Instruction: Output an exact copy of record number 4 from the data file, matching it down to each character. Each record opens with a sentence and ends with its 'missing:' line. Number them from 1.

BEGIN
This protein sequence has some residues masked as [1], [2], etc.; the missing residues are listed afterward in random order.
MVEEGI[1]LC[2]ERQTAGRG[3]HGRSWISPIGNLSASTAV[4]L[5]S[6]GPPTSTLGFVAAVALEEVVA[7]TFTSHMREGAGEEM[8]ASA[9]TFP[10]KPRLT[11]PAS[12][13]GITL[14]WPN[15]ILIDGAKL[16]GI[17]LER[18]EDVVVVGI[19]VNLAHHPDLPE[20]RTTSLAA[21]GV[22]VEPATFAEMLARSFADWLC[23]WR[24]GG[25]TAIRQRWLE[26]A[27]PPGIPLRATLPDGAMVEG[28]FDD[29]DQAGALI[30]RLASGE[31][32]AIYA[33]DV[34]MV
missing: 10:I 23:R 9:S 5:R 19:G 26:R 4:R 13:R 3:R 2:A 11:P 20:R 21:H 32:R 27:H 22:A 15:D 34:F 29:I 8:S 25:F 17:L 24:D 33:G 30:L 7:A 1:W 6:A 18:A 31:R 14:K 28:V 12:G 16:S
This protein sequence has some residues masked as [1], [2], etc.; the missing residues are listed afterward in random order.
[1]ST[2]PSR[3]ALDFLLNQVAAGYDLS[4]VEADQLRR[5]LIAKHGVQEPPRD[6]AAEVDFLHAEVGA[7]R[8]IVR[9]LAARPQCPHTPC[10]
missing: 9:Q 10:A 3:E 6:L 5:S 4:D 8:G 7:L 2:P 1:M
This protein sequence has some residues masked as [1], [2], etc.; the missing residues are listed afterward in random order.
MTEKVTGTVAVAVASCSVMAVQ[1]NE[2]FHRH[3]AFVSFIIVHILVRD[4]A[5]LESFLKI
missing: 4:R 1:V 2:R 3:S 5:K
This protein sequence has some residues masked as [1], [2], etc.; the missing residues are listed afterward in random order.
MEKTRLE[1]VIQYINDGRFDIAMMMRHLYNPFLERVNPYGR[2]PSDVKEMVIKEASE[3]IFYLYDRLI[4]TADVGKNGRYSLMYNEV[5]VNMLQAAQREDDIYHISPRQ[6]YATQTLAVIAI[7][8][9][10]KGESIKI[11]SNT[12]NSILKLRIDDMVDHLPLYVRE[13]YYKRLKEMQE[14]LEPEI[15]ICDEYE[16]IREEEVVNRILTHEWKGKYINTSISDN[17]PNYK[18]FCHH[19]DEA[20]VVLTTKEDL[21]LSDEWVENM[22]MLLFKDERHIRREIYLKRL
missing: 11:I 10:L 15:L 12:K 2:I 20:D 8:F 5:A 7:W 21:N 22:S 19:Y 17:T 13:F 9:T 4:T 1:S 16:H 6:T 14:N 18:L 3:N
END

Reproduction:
This protein sequence has some residues masked as [1], [2], etc.; the missing residues are listed afterward in random order.
MEKTRLE[1]VIQYINDGRFDIAMMMRHLYNPFLERVNPYGR[2]PSDVKEMVIKEASE[3]IFYLYDRLI[4]TADVGKNGRYSLMYNEV[5]VNMLQAAQREDDIYHISPRQ[6]YATQTLAVIAI[7][8][9][10]KGESIKI[11]SNT[12]NSILKLRIDDMVDHLPLYVRE[13]YYKRLKEMQE[14]LEPEI[15]ICDEYE[16]IREEEVVNRILTHEWKGKYINTSISDN[17]PNYK[18]FCHH[19]DEA[20]VVLTTKEDL[21]LSDEWVENM[22]MLLFKDERHIRREIYLKRL
missing: 11:I 10:L 15:L 12:K 2:I 20:D 8:F 5:A 7:W 21:N 22:S 19:Y 17:T 13:F 9:T 4:T 1:S 16:H 6:T 14:N 18:L 3:N